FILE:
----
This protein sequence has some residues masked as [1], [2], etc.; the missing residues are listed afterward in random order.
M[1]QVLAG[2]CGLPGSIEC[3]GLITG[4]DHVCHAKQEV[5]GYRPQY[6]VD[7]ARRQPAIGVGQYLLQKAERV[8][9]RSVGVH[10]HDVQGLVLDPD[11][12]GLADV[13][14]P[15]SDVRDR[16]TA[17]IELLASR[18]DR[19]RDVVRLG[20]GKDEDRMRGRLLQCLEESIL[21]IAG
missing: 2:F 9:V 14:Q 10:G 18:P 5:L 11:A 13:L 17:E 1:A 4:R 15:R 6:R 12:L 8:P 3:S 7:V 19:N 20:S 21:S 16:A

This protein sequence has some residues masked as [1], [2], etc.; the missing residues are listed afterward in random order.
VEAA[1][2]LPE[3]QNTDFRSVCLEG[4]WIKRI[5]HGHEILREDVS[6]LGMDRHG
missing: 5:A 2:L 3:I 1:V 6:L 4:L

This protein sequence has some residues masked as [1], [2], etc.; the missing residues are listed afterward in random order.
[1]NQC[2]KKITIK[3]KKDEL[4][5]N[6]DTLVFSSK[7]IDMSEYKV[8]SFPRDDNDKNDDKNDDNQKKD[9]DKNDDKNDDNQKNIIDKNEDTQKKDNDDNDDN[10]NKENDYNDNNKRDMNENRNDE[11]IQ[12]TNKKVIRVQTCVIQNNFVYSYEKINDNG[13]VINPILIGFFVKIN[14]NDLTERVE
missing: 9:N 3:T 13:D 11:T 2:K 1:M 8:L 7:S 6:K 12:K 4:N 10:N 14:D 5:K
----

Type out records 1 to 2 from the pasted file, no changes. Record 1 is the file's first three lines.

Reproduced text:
This protein sequence has some residues masked as [1], [2], etc.; the missing residues are listed afterward in random order.
M[1]QVLAG[2]CGLPGSIEC[3]GLITG[4]DHVCHAKQEV[5]GYRPQY[6]VD[7]ARRQPAIGVGQYLLQKAERV[8][9]RSVGVH[10]HDVQGLVLDPD[11][12]GLADV[13][14]P[15]SDVRDR[16]TA[17]IELLASR[18]DR[19]RDVVRLG[20]GKDEDRMRGRLLQCLEESIL[21]IAG
missing: 2:F 9:V 14:Q 10:G 18:P 5:L 11:A 13:L 17:E 1:A 4:R 15:R 6:R 12:L 8:P 3:S 7:V 19:N 20:S 21:S 16:A

This protein sequence has some residues masked as [1], [2], etc.; the missing residues are listed afterward in random order.
VEAA[1][2]LPE[3]QNTDFRSVCLEG[4]WIKRI[5]HGHEILREDVS[6]LGMDRHG
missing: 5:A 2:L 3:I 1:V 6:L 4:L